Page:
I remember the day my world changed forever without even knowing it at the time. I had finally made it to a very long-awaited appointment with the neurological department of Children’s Hospital of Philadelphia. We had waited over a year to finally get in front of a development pediatrician at my family doctors recommendation. Candidly, I didn’t even really know why I was there. Eric was only 2 years old then, and as a young first time mom, I had no sense of comparison as to what was considered “normal” in the way of a developing young child. Besides, is that even such a thing? This would be just another “checkup” where they would tell me he was a little behind and that to give it some time. I was 23 at the time. A promising career ahead of me, a healthy and beautiful baby boy to support, my dreams for our lives couldn’t have been surpassed even by highest the star in the sky.
The waiting room was sterile. There was a hazy and dark overcast with nearly no natural sunlight peering in. The ceilings were so high they seemed to be a void in the world. The seats were all empty, with no receptionist at the desk. The only indication of being in the right spot was the sign “SeaShore House” at the entryway. I sat there, with my mother and Eric, hoping that after a year-long wait I had even come to the right place. Bubble mirrors on the walls kept Eric occupied while we waited. “Eric?”, a faint voice called from seemingly nowhere, to a nurse finally appearing to guide us back.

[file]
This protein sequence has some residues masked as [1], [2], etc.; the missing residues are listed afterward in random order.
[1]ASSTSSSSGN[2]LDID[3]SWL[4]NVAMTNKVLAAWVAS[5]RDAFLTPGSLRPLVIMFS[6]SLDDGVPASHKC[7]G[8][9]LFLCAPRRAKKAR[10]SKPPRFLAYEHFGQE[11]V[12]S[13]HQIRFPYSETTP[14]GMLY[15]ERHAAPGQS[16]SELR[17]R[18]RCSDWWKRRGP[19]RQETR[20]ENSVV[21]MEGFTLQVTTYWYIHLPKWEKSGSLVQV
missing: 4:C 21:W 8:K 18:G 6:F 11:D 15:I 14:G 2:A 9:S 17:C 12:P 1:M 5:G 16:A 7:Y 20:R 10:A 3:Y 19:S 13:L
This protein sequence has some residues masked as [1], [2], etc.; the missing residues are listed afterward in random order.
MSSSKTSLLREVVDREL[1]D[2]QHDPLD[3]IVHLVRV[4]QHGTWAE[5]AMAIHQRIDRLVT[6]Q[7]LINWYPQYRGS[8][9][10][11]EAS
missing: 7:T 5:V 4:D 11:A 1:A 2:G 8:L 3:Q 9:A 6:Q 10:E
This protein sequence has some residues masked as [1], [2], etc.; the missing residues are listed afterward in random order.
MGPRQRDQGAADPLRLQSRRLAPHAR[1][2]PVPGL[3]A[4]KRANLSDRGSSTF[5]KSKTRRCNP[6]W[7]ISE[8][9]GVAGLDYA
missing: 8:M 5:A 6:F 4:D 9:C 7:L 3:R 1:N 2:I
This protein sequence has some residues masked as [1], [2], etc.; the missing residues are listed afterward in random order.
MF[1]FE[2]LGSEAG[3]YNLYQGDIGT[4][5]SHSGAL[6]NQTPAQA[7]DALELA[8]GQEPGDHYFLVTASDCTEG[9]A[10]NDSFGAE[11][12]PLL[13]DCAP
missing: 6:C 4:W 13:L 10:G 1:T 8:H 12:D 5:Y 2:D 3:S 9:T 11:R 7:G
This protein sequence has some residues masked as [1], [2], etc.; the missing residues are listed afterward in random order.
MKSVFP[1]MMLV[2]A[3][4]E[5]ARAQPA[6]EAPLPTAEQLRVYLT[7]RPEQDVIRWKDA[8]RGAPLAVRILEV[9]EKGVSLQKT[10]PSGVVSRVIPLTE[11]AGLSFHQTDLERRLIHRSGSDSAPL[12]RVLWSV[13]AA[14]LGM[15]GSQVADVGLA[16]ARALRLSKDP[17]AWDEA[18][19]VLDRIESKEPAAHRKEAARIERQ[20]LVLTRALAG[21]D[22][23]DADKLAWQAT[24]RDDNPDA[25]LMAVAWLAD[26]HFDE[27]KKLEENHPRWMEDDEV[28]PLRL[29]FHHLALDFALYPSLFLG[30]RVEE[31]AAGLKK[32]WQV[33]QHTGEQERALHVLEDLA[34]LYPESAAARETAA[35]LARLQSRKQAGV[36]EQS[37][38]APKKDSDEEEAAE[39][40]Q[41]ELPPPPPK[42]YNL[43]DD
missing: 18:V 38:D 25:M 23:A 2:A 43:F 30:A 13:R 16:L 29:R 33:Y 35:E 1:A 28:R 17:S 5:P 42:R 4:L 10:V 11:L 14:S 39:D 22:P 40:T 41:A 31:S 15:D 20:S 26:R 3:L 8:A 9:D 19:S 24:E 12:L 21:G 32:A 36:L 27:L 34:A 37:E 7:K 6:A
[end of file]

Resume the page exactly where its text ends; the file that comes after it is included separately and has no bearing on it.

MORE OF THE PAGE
I couldn’t get over how desolate it looked. It was if they had shut the place down just for us to get there and be their science project for the day. As we were guided down the halls, dark office after dark office, we were finally brought to another waiting room.. or so I thought. Toys were strewn across the room, and a friendly young girl met us with her clipboard in tow. “I’m going to just play with Eric for a little bit, is that ok?” she asked. I agreed, not knowing why playing with him would be very relevant.
And then, it began. “Eric, look over here!. Eric, can you roll the ball? HI Eric, look at me! Eric, can you stack the blocks? Eric, can you high-five? Eric can you smile?” The questions and requests seemed endless. After each one she would without a hint of debate go to her clipboard and check a box. “Mom, we need to go over some questions with you. If you could, let us know a yes or no answer. Can Eric mimic your facial expressions? Can he mimic the sounds you make? Does he have any words like Mama or Dada? Can he follow two-word instructions? When did he first sit up? When did he first start crawling? Does he have appropriate emotional reactions? Does he make eye contact? Did you have difficulty during labor? Can he hold up two fingers if you do? How about three fingers? Does he play with toys appropriately?” The questions seemed never-ending. Each one making me realize there were so many things he COULDN’T do.
After nearly two hours of interrogation, Eric and I were led to separate rooms. I remember walking into the room to meet the developmental pediatrician. Maybe it’s just the way my brain has remembered the day, but walking into that room I swear it reminded me of when a criminal walks into an interrogation room and the detective is sitting staunchly under a slowly rocking dim light. Without warning or any prelude to the news to come, she said “Eric has classic Autism. He will need intensive speech and occupational therapy. We will need to evaluate him again in a year. Prepare yourself that he may never talk, and that he is very likely going to need everyday support for the rest of his life.”